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Opinion: Editorials

Examiner Editorial: Big Government almost always means big failures

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Opinion,Editorial

It'll undoubtedly rankle Time magazine's Joe Klein to be told this, but, as he makes clear in his column this week, he has somehow acquired an insight into the wisdom of President Reagan, who declared in his 1981 inaugural address that "government is not the solution to our problem, government is the problem." (Let it be noted that this observation is offered in the spirit of humility, not as ideological one-upmanship).

Klein surveyed the accumulating wreckage wrought in the implementation phase of Obamacare -- including this week's announcement of a one-year delay in creating the exchanges designed specifically for small businesses -- and observed that "the [Obama] administration has had three years to set up these exchanges. It has failed to do so. This is a really bad sign. There will be those who argue that it's not the administration's fault. It's the fault of the 33 states that have refused to set up their own exchanges. Nonsense. Where was the contingency planning?"

With that last question, Klein touched on the fundamental flaw of all Big Government programs -- there can never be enough contingency planning when the contingencies run to infinity. This reality is being demonstrated with increasing frequency as Obamacare proceeds in its takeover of one-sixth of the largest, most complex economy in all of human history. No politician or bureaucratic expert, or group of them, is smart or powerful enough to stay on top of such an immense undertaking.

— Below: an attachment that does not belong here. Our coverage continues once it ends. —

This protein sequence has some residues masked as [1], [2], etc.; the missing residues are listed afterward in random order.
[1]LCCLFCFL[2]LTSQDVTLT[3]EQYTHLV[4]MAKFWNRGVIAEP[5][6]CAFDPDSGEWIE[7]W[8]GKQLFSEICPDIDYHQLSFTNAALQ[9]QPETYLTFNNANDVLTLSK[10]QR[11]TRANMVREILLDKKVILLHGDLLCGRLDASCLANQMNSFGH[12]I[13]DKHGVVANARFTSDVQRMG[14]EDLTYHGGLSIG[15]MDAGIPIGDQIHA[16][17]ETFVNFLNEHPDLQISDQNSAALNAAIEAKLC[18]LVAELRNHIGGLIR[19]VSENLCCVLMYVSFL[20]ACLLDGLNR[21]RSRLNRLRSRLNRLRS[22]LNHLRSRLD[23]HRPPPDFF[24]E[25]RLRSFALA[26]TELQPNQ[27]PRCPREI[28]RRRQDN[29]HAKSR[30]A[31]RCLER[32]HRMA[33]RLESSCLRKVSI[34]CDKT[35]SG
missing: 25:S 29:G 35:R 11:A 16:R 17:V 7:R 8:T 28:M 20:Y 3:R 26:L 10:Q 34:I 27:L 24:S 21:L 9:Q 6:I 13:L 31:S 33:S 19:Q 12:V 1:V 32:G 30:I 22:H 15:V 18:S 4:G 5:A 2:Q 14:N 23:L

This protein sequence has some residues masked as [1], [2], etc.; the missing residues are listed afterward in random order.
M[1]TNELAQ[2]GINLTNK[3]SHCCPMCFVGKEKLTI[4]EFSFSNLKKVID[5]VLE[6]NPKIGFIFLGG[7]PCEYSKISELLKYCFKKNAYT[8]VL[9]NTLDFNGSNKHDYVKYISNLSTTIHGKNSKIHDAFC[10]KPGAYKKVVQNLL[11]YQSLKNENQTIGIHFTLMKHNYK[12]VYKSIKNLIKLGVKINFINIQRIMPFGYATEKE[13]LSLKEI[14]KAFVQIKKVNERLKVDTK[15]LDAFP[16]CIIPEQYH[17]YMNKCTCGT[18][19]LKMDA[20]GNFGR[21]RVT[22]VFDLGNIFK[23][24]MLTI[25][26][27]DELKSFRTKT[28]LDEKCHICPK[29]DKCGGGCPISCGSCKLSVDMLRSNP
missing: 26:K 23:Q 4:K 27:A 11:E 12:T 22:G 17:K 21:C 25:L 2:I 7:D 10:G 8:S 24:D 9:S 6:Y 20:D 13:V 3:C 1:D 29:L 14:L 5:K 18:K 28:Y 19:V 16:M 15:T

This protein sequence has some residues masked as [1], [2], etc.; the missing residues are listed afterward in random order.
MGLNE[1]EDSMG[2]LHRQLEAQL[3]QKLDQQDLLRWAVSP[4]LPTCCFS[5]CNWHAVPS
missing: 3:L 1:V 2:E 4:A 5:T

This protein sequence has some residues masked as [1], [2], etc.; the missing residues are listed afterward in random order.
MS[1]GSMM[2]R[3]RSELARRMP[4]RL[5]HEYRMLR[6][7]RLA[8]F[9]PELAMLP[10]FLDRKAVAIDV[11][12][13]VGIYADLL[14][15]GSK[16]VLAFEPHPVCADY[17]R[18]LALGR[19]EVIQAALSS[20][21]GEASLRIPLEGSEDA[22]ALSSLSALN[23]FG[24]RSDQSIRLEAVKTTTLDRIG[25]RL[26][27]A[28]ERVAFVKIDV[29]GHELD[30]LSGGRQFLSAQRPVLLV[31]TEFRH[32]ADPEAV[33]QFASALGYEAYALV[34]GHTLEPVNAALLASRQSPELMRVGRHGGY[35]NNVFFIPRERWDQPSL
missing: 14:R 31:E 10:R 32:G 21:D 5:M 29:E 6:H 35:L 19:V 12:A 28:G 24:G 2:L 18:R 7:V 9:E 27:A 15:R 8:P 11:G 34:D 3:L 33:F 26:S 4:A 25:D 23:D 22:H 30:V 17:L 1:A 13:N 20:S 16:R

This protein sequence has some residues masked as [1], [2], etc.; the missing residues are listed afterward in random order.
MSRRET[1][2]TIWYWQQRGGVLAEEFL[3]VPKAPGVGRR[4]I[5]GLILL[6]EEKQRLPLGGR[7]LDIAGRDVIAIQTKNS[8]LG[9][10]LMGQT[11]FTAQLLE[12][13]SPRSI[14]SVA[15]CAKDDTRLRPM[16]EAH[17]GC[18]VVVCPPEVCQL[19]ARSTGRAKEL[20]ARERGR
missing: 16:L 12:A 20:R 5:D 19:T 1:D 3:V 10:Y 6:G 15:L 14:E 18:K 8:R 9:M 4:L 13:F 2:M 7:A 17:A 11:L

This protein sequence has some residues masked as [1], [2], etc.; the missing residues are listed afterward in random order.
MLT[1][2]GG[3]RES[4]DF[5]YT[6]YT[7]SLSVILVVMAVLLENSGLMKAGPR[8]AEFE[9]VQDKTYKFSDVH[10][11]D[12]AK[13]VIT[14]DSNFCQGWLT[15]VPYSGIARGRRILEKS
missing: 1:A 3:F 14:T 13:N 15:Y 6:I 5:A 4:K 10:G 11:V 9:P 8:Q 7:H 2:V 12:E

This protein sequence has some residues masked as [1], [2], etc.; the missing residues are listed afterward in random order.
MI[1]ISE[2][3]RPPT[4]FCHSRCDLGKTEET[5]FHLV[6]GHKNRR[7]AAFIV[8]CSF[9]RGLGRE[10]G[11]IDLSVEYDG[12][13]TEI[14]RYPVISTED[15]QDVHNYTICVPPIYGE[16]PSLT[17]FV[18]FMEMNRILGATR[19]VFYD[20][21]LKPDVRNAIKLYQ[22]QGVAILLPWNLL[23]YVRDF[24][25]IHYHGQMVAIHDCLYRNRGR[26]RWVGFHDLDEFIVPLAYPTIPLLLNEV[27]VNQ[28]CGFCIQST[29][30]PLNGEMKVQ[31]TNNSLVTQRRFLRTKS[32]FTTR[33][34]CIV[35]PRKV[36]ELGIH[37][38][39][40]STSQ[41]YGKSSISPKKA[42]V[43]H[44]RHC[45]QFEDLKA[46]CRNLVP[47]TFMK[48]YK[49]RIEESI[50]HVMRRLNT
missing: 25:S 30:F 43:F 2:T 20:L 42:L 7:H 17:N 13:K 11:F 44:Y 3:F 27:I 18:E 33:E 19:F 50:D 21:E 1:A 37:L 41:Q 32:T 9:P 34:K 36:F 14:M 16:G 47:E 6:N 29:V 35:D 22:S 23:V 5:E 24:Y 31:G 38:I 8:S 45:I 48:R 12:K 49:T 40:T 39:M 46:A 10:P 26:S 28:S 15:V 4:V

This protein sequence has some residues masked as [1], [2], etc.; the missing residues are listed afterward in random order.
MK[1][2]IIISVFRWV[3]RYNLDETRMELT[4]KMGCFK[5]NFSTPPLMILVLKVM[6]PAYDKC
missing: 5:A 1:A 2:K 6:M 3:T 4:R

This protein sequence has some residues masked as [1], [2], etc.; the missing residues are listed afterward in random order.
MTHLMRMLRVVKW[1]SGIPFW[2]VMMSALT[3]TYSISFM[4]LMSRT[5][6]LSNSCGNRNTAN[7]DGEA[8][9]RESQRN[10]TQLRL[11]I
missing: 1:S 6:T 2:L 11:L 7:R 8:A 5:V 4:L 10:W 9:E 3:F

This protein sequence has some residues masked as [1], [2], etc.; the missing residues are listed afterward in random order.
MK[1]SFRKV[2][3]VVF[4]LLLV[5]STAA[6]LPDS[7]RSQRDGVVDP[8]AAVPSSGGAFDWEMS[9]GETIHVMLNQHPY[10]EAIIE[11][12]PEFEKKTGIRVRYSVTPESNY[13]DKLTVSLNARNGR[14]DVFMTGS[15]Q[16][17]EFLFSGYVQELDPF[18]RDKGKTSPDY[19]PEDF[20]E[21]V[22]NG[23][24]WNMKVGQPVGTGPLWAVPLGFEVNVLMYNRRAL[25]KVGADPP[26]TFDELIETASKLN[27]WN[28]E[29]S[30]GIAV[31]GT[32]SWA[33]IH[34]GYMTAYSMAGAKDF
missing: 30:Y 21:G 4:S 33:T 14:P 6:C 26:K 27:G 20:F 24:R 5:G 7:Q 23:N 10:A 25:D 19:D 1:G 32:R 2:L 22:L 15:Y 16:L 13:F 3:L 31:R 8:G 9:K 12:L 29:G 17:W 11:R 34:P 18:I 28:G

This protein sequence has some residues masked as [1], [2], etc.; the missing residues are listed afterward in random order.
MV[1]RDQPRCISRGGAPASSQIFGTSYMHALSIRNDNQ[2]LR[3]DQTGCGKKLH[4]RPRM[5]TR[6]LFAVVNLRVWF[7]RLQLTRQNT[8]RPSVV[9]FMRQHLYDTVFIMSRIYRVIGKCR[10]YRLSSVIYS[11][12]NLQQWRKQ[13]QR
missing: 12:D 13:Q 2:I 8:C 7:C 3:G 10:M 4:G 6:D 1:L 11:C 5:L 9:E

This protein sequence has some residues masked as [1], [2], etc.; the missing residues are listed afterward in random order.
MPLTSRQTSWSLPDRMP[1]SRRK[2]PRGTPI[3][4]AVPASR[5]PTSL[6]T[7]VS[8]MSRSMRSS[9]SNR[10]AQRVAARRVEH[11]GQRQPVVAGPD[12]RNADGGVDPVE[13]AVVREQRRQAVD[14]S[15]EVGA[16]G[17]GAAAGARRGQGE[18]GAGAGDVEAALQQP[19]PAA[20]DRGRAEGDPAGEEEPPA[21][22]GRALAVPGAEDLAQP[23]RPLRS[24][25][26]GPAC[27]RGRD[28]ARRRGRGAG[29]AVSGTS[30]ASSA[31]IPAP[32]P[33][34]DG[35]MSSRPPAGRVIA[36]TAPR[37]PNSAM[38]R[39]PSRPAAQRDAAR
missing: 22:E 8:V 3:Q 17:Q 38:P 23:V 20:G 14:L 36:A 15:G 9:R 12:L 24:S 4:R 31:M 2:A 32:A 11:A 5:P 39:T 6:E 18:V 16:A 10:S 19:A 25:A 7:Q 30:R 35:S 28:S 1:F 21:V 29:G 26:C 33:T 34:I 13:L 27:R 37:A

To his great credit, Klein's stinging critique wasn't limited to Obamacare. He also noted the incomprehensible failure of the Pentagon and Department of Veterans Affairs to come up with a common, computerized health care records system, and the storied duplication and inefficiency of the federal government's myriad job training programs. He even acknowledged that a recent government study of one of the Great Society's marquee initiatives, the $7 billion Head Start program, had concluded it is "nearly worthless." Indeed, there is an "endless list" of such failures, he said.

But just as liberal Democrats should recognize that reflexively turning to Washington is too often a costly, doomed exercise, conservative Republicans would do well to acknowledge that there are initiatives for which government is well-suited -- the Civil Rights Act of 1964, for instance, and the original Clean Air Act. The key for liberals and conservatives is to keep in mind the odds of success rise when key decisions are left in the hands of individuals instead of politicians and bureaucrats.

As Reagan put it so eloquently in that same address: "From time to time we've been tempted to believe that society has become too complex to be managed by self-rule, that government by an elite group is superior to government for, by, and of the people. But if no one among us is capable of governing himself, then who among us has the capacity to govern someone else?"

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